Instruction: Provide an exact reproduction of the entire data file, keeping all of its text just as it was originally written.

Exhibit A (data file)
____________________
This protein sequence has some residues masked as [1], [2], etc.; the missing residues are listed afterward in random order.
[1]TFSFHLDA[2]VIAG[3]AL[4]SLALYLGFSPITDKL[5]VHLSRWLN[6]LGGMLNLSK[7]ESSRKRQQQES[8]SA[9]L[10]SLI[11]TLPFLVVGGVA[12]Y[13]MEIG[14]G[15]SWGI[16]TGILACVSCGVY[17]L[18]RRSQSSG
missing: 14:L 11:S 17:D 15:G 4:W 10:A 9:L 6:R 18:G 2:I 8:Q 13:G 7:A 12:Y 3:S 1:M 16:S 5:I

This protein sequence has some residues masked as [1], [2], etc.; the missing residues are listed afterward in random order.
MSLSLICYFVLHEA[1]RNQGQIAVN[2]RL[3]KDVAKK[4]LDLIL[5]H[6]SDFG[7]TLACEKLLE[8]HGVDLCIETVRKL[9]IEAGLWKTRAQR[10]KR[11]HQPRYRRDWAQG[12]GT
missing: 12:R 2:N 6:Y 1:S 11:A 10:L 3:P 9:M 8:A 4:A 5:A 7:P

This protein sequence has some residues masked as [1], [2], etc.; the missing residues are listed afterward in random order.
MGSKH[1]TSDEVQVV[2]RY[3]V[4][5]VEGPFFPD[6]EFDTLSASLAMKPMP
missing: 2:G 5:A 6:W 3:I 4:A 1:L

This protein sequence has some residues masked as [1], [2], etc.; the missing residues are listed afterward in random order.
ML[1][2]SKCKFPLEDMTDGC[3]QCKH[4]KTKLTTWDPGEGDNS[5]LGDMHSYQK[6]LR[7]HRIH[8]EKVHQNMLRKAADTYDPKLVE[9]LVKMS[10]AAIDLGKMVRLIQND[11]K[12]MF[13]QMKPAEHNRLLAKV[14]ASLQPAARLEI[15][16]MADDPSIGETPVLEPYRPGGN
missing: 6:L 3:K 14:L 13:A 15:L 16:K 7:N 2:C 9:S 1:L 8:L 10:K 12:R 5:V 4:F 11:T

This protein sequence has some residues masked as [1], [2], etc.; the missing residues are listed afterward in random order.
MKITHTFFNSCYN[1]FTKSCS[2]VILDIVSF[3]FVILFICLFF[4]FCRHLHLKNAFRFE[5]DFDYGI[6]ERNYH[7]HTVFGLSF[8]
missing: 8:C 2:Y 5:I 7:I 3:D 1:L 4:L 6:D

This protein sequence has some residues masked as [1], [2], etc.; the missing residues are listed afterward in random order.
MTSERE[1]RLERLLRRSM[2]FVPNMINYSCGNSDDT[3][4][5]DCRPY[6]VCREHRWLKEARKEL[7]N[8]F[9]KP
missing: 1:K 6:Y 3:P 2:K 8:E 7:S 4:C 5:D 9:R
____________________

This protein sequence has some residues masked as [1], [2], etc.; the missing residues are listed afterward in random order.
[1]TFSFHLDA[2]VIAG[3]AL[4]SLALYLGFSPITDKL[5]VHLSRWLN[6]LGGMLNLSK[7]ESSRKRQQQES[8]SA[9]L[10]SLI[11]TLPFLVVGGVA[12]Y[13]MEIG[14]G[15]SWGI[16]TGILACVSCGVY[17]L[18]RRSQSSG
missing: 14:L 11:S 17:D 15:G 4:W 10:A 9:L 6:R 18:G 2:I 8:Q 13:G 7:A 12:Y 3:S 1:M 16:S 5:I

This protein sequence has some residues masked as [1], [2], etc.; the missing residues are listed afterward in random order.
MSLSLICYFVLHEA[1]RNQGQIAVN[2]RL[3]KDVAKK[4]LDLIL[5]H[6]SDFG[7]TLACEKLLE[8]HGVDLCIETVRKL[9]IEAGLWKTRAQR[10]KR[11]HQPRYRRDWAQG[12]GT
missing: 12:R 2:N 6:Y 1:S 11:A 10:L 3:P 9:M 8:A 4:A 5:A 7:P

This protein sequence has some residues masked as [1], [2], etc.; the missing residues are listed afterward in random order.
MGSKH[1]TSDEVQVV[2]RY[3]V[4][5]VEGPFFPD[6]EFDTLSASLAMKPMP
missing: 2:G 5:A 6:W 3:I 4:A 1:L

This protein sequence has some residues masked as [1], [2], etc.; the missing residues are listed afterward in random order.
ML[1][2]SKCKFPLEDMTDGC[3]QCKH[4]KTKLTTWDPGEGDNS[5]LGDMHSYQK[6]LR[7]HRIH[8]EKVHQNMLRKAADTYDPKLVE[9]LVKMS[10]AAIDLGKMVRLIQND[11]K[12]MF[13]QMKPAEHNRLLAKV[14]ASLQPAARLEI[15][16]MADDPSIGETPVLEPYRPGGN
missing: 6:L 3:K 14:L 13:A 15:L 16:K 7:N 2:C 9:S 1:L 8:L 10:K 12:R 5:V 4:F 11:T

This protein sequence has some residues masked as [1], [2], etc.; the missing residues are listed afterward in random order.
MKITHTFFNSCYN[1]FTKSCS[2]VILDIVSF[3]FVILFICLFF[4]FCRHLHLKNAFRFE[5]DFDYGI[6]ERNYH[7]HTVFGLSF[8]
missing: 8:C 2:Y 5:I 7:I 3:D 1:L 4:L 6:D

This protein sequence has some residues masked as [1], [2], etc.; the missing residues are listed afterward in random order.
MTSERE[1]RLERLLRRSM[2]FVPNMINYSCGNSDDT[3][4][5]DCRPY[6]VCREHRWLKEARKEL[7]N[8]F[9]KP
missing: 1:K 6:Y 3:P 2:K 8:E 7:S 4:C 5:D 9:R